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SmartMover Updates Business and Individual Addresses; Ensures Compliance with New Canadian Mail Laws Requiring In-Country NCOA Processing

Rancho Santa Margarita, CALIF. - August 12, 2014 - Melissa Data, a leading provider of contact data quality and data enrichment solutions, today announced SmartMover, its cloud-based NCOA service, now provides Canadian change-of-address processing, as well as U.S. address updates for individuals, families, and companies that have recently moved. SmartMover compares address data in real time*, updating existing customer information against more than 160 million address changes recorded in the USPS® NCOALink® (National Change of Address) database, representing permanent change-of-address records filed in the U.S. within the last 48 months. SmartMover also matches data against over 10 million change-of-address records filed by Canadian households and businesses within the last 72 months. SmartMover complies with Canada's new licensing regulation requiring NCOA processing to be handled on Canadian soil.

"More than 40 million individuals, families and businesses move annually in the U.S. alone, about 14 percent of the country's population. For mailers and data processors, maintaining current address information in such a dynamic environment presents a significant challenge and warrants a data quality strategy optimized to reduce costs and undeliverable mail," said Chris Rowe, VP of Data Enhancement Services at Melissa Data. "Melissa Data is one of only 13 vendors licensed by Canada Post to provide Canadian NCOA so mailers can stay in contact with customers in both Canada and the U.S."

As a cloud-based service, SmartMover is available 24/7 for fast, safe, and secure processing with the ability to handle more than one million records per hour. The service also standardizes, parses, and validates addresses, whether or not it updates the record with a new address. In addition to the SmartMover cloud solution, end-users can access U.S. and Canadian change-of-address processing by sending files via email to Melissa Data's service bureau or by setting up fully- automated NCOA workflows via FTP.

Mailing lists processed through the NCOALink service meet the USPS Move- Update requirement for a period of 95 days from the date of processing and mailing, necessary for First-Class Mail® and Standard Mail® postal discounts.

Click here to request a free trial of Melissa Data's SmartMover cloud-based change-of-address service, or call 1-800-MELISSA (635-4772) for more information.

*Melissa Data receives weekly NCOALink updates from the USPS.

News Release Library

Canada Post Restructures Business Model - to Survive

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By Abby Garcia Telleria

It looks like even Canada's postal service isn't immune from what's plagued the USPS®. In a stunning (and eerily similar) move, Canada Post recently announced it would phase out home delivery in its urban centers within the next five years. Like its U.S. counterpart, Canada Post has also faced mounting losses and declining mail volume, mostly due to the rising use of digital communication and soaring pension costs.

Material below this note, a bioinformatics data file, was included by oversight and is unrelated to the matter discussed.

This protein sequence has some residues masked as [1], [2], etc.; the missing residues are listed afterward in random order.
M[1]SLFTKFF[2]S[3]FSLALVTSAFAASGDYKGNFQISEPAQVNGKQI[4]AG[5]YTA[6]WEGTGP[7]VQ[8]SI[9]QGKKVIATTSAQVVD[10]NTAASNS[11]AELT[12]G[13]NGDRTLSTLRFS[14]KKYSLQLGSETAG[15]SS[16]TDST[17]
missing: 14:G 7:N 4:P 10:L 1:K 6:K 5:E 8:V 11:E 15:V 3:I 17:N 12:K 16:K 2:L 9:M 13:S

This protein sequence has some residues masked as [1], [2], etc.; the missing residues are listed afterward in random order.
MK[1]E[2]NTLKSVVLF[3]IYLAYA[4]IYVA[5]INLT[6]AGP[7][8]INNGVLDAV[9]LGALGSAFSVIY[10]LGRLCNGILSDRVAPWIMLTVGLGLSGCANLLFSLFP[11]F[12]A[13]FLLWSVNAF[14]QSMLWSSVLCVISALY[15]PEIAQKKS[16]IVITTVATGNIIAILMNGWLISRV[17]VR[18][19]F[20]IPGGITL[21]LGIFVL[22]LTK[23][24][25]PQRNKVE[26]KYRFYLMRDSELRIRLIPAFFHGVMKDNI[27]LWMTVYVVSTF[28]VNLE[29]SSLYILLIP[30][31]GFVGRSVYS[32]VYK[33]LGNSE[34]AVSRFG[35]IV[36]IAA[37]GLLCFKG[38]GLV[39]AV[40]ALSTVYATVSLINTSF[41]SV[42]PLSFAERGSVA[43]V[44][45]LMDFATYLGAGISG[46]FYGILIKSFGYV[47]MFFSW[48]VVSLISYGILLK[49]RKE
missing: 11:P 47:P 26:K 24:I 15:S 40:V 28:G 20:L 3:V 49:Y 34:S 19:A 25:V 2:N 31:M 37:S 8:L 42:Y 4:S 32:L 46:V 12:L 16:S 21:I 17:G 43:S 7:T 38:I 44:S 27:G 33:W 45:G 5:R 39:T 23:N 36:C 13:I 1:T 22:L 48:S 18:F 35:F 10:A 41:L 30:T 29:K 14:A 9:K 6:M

Under its new plan, Canada Post will replace door-to-door delivery with community mail boxes. Residents will instead, go to a group mail box to collect mail and parcels. About one third of Canadian households still receive mail at their door. The other two thirds already get their mail through community mailboxes or at curbside rural mailboxes.

Eliminating home delivery is just part of the post's "Five-Point Action Plan" to return its system to financial sustainability by 2019. The Canada Post cited a recent Conference Board of Canada study as a reason to act now, rather than later. The study projected close to $1 billion in losses by 2020 - a significant financial punch in the gut, unless the post makes serious fundamental changes to its operations.

"If left unchecked, continued losses would soon jeopardize its financial self-sufficiency and become a significant burden on taxpayers and customers," according to a statement from Canada Post.

The move definitely makes sense. According to the Associated Press, gradually weeding out door delivery service would save Canada Post roughly $542 million ($576 million in Canadian dollars) a year.

Here's the lowdown on other points to Canada Post's plan:

  • Change its pricing structure to reflect higher postal rates
  • Expand postal franchises to strengthen its retail network
  • Cut 6,000 to 8,000 jobs to streamline its operations and create a leaner workforce

The Parallels Stop There

While Canada Post's push for financial recovery is similar to the plight of the U.S. Postal Service - there are some underlying differences. For one, Canada Post doesn't have to ask the Canadian government for approval to make changes on how it runs its operations. According to Canada Post, the organization has a mandate from the federal government to fund its operations with revenues from the sale of its products and services, rather than taxpayer money.

So unlike the USPS, Canada Post isn't mired in congressional red tape. Earlier this year, USPS proposed cost-cutting initiatives that included discontinuing Saturday and door-to-door delivery, and most recently, to raise its postage rates. While Congress approved increasing postal rates, all other measures are still pending a final decision in Congress.

What could this mean for Canada Post? That it will have the ability to move ahead with its plans to right its ship - before it sinks.

--- Abby Garcia Telleria is a senior copywriter at Melissa Data. She can be reached at abby(AT)melissadata(DOT)com.